Surprise! An Arizona Republican wants to make insurance companies pay for reverse transgender surgeries
By Howard Fischer
Capitol Media Services
PHOENIX -- A state lawmaker from Surprise wants to require insurance companies to pay the medical costs for those who want to "detransition'' from their sex-change therapy and changes.
Sen. Janae Shamp said she believes at least some individuals, particularly children, are convinced that they need to change their gender. And Shamp, a registered operating room nurse, said that performed, at least in part, because there are medical codes that doctors can use to bill insurance companies.
What's missing, she said, are any codes for the medical procedures to reverse all that. And the result, she said, is there is no way for doctors to get reimbursed by the insurers.
Shamp brought California resident Chloe Cole to a press conference Thursday to detail how she believes both she and her parents were misled by doctors into approving not just hormonal treatments for her when she was just 13 but gave the go-ahead to have her breasts removed two years later. Only afterwards, Cole said, did she realize that was a mistake.
SB 1511, Shamp said, is designed to provide a path -- and payment -- to reverse the procedure on anyone in Arizona who wants to reverse the process.
"There are dozens of medical billing codes for gender-affirming care,'' the senator said. "But there's not one single for patients seeking to cease gender-transition therapies and reclaim their God-given gender.''
Separately, Sen. T.J. Shope, R-Coolidge, has introduced SB 1451 that would bar providing any hormone therapy without parental consent "if the practice is performed for the purpose of changing a minor's appearance or body to no longer correspond to the minor's biological sex.''
The measures are the latest in what have been a series of efforts by state lawmakers to wrestle with issues relating to transgender individuals and procedures.
Two years ago the Republican-controlled Legislature voted to outlaw gender-confirming surgery for minors, even with parental consent. A broader measure to also ban hormone therapy, however, failed to get Senate approval.
That same year Arizona enacted a statute that spells out school sports have to be designated as male, female or co-ed. More to the point, it specifically says that teams designated for women or girls "may not be open to students of the male sex,'' crafted in a way to deny that opportunity for those who identify as female.
More recently, GOP lawmakers have tried, unsuccessfully, to designate who can use which restroom and to forbid teachers from referring to a student by his or her preferred pronoun.
Shamp said her legislation is designed to deal with people like Cole, now 19, who told reporters of the ongoing problems she is having since undergoing transition.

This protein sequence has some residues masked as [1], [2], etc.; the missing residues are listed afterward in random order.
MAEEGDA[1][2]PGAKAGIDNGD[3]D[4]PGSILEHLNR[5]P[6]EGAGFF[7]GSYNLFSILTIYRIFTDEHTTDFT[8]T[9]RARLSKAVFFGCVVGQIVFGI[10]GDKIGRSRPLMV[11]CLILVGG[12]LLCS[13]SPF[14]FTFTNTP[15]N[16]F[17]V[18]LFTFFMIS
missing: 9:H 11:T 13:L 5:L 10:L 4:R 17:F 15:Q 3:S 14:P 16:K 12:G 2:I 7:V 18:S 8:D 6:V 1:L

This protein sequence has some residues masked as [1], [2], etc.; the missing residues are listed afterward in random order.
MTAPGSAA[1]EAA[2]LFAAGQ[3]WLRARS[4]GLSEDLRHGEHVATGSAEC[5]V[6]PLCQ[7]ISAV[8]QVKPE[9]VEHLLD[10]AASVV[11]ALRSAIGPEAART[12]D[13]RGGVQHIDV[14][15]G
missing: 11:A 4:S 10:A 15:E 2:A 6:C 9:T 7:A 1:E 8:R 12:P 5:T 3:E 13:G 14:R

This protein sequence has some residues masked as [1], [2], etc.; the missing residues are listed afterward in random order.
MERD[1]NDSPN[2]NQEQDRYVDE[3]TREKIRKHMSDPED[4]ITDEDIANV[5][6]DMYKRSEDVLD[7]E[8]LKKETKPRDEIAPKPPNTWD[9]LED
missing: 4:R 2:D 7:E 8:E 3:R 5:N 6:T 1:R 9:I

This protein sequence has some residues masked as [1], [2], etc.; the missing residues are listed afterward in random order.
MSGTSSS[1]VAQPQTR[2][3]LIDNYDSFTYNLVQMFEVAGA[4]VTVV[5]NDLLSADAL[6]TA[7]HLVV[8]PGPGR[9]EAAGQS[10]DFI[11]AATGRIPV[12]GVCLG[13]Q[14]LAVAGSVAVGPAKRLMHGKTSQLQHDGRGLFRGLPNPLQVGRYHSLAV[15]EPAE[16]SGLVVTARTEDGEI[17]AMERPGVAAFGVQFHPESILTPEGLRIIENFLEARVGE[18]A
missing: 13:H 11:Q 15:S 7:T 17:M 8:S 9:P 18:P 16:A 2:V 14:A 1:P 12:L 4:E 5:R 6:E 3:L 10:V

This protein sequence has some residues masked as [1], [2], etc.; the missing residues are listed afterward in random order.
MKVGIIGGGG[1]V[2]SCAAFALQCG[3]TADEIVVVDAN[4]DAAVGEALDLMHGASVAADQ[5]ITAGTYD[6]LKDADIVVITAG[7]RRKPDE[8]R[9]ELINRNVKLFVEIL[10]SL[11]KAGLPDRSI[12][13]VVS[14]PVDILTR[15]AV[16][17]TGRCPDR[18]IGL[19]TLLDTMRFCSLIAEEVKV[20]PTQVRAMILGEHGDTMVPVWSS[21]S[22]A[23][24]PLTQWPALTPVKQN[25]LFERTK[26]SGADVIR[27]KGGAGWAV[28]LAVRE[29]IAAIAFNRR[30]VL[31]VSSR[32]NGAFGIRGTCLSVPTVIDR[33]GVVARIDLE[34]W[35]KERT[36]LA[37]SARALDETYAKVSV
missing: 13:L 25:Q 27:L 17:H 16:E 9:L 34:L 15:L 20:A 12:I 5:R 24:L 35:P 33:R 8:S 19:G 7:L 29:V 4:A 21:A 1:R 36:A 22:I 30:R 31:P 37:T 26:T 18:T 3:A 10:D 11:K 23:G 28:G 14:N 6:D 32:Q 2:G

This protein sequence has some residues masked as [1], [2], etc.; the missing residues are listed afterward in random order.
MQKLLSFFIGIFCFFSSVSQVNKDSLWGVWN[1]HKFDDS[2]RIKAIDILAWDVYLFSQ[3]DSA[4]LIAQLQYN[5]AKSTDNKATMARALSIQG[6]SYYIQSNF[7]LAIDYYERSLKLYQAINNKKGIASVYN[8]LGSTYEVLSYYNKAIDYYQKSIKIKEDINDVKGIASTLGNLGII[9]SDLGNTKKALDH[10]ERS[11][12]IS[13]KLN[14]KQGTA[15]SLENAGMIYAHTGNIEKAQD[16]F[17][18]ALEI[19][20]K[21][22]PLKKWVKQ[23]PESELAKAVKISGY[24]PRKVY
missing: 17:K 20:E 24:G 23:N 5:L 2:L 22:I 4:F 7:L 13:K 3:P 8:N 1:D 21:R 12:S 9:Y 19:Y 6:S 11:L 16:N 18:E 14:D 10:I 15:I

"I'm experiencing joint pain from the puberty blockers,'' Cole said. And she said pain in her pelvic region "has been slowly getting worse over time'' that she said will affect any future marriage.
"And my breasts, I know I will never have them back,'' Cole said.
"I know those scars always will be there,'' she continued. "And even if I chose to get them reconstructed, implants or tissue, nothing could ever bring the function or shape or sensation back.''
"It will affect my marriage in the future,'' she said.
Shamp said that's what's behind her measure.
"This is about having access to care for detransitioning which they don't have at this point,'' the senator said of those like Cole. And the root cause, she said, is how doctors keep their records.
"If there aren't any diagnoses code, they can't bill,'' Shamp said.
"The doctors, even when they want to, they don't know how,'' she said. "There needs to be a focus on this population.''
That gap, Shamp said, is "unheard of in the medical world.''
"And that means we have political ideology directing it,'' she said. "And that has to stop.''
Her legislation spells out that if an insurance policy provides coverage for gender transition procedures it also must cover gender detransition.
But it's not just about having the proper billing codes. Another provision says that any doctor, health care institution or any other licensed health care provider that performs gender transition "must agree to provide for the performance of gender detransition procedures.''
Cole's appearance at Thursday's press conference in Phoenix is not unique. She has testified in other states on behalf of more far-reaching legislation to deny gender-affirming care for minors in the first place.
Shamp said her legislation is separate than that question of whether Arizona should allow sex-change procedures to be performed on minors, with or without parental consent.
"We're not addressing that today,'' she said.
And she said that, at least as far as this measure goes, her personal opinions about sex-change procedures are irrelevant.
"I'm here to represent all of the children that have gotten bad advice, have been pushed into procedures and pushed into situations based on a political ideology and the fact that we don't even have it set up in order to take care of their basic health care needs,'' Shamp said. "And that is repulsive to me and that is why we're here.''
But the senator does have an opinion.
"I believe that God makes no mistakes,'' she said when asked if it is possible that someone could be born into a body that doesn't match the gender with which they identify.
Shamp's proposal has yet to be assigned to a committee for a hearing.
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